Who’s the Greatest?

I’ve just finished reading the book Ty and the Babe by Tom Stanton. It’s the story of the lifelong competition on and off the field between two of the greatest players in the history of baseball.
I grew up a Detroit Tigers fan. My dad was a Tigers fan. As a kid, he had their starting lineup and batting averages memorized. I used to have entire rosters of baseball cards and particularly tried to get all the players on the Tigers and the Yankees.
My dad firmly believed Ty Cobb was the greatest baseball player of all time. He was the first person inducted into the baseball hall of fame. He set incredible records that still stand or stood for decades. He was the consummate Tiger Woods of baseball of his day. He strategized every move and every game and worked passionately to find any way possible to intimidate an opponent.
The careers of The Babe and Cobb overlapped for a few years. The book gives detailed accounts of their interactions, their efforts to top each other, and their life after baseball. It’s a great sports story and one that fascinates me because I too grew up a Tigers fan and a Yankees hater. (After all, the Tigers vs. the Yankees is not just a friendly game—it’s winner-take-all.) Both of these Hall of Fame athletes had a winner-take-all mentality. After baseball, they met several times in golfing events, always trying to get the best of each other.
The book ends talking about how Ruth, who was far from a gentleman, was always a crowd favorite while Cobb, who could be coarse and rough around the edges, came across negatively as he aged. History has been much kinder to Ruth than to Cobb.
Whoever you would choose as the greatest, you wouldn’t be making a bad choice. After all, these guys batted in the high .300s in the era of the dead ball, no training facilities, no workout regime, no personal trainers, and no steroids. When they played, a man just simply had to be talented. You played every game, all out, every day.
So the question will never be answered, “Who was the greatest, Ty or The Babe?” It reminds me of a time when Jesus turned the definition of greatness upside down according to the world’s view of greatness. He said, “If you want to be great, be a servant.” You don’t see much of a servant attitude in people anymore.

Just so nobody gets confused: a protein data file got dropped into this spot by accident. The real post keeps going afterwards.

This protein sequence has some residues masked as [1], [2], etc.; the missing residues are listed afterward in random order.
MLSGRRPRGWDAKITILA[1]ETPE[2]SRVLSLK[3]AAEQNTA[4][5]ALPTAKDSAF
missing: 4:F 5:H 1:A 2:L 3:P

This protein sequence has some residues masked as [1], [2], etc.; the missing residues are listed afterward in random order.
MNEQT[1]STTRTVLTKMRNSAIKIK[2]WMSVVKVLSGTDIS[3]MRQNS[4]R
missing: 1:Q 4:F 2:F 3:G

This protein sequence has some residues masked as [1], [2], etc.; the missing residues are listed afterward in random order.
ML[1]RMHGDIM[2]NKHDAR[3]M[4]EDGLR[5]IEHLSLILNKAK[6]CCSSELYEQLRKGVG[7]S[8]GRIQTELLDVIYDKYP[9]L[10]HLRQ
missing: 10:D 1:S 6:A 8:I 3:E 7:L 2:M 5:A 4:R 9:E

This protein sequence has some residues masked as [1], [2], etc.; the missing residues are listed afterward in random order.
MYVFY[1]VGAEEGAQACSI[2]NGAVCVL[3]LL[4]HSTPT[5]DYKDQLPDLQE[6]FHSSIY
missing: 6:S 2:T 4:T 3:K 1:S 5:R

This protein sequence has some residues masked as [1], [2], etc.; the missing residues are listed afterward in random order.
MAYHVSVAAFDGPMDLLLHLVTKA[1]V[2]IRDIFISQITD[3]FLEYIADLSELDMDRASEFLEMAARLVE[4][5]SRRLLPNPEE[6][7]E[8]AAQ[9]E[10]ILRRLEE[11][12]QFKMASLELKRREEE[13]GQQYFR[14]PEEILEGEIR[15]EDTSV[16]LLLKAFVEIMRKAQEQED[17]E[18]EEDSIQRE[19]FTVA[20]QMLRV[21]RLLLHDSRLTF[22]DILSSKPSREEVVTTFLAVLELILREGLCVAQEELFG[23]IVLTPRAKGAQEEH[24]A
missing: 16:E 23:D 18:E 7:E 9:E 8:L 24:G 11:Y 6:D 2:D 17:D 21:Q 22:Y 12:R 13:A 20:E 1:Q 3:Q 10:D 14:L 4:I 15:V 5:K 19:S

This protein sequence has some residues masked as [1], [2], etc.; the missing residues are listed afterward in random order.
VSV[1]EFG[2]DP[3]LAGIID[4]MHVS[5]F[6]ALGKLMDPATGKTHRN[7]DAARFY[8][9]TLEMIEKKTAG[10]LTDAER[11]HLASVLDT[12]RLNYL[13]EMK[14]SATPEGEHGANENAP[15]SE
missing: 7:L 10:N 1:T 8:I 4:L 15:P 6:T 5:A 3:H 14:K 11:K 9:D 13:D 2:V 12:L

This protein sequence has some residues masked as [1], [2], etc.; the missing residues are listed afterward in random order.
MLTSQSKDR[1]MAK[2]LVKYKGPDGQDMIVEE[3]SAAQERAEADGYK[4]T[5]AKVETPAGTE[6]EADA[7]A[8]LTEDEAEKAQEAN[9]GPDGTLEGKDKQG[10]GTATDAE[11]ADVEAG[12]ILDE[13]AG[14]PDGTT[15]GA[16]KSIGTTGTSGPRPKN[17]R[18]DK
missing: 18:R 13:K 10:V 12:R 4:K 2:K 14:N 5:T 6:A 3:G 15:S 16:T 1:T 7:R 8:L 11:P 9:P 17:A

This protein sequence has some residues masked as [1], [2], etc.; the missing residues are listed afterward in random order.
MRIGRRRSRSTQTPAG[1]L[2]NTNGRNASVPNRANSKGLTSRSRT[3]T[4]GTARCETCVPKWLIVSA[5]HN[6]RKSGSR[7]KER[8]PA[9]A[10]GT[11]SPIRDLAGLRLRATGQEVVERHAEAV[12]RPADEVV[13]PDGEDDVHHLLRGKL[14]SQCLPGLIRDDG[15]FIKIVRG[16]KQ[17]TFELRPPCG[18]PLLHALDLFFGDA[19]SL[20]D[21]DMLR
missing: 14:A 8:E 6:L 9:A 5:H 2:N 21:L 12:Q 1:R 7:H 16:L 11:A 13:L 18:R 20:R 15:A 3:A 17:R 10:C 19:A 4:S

Through the years in ministry, I’ve dealt with people who want to be on important committees. They want the influence, platform, recognition, and praise. But the last thing they want is to serve, especially if they are going to be treated like a servant. Even when we serve, we can be self-centered—“Make sure you recognize me for my humble service.”
Greatness in God’s eyes puts you in the Faith Hall of Fame. To get there, you have to go against the grain, stand against the culture, and care little for your reputation. It might even cost you your life. But a generation from now, the famous people of the world will be forgotten. Those who have faithfully served the living Lord will be remembered for all eternity. God didn’t call us to be famous; He called us to be faithful.
Records can be broken. Standards for judging great athletes and artists will change from generation to generation. One truth stands: regardless of the age, culture, or circumstance, if you want to be great, be a servant. The Son of Man came to serve. What are you here for?

One thought on “Who’s the Greatest?

  1. Using a metaphor like baseball to tie together your thoughts around the Biblical verse is a clever approach. I did not favor Babe Ruth, he was a womaniser and anything but a Christian; although he was a good baseball player. Ty Cobb, I don’t know anything about him.
    Wes Allard – Mansfield, Texas.

Leave a Reply

Your email address will not be published. Required fields are marked *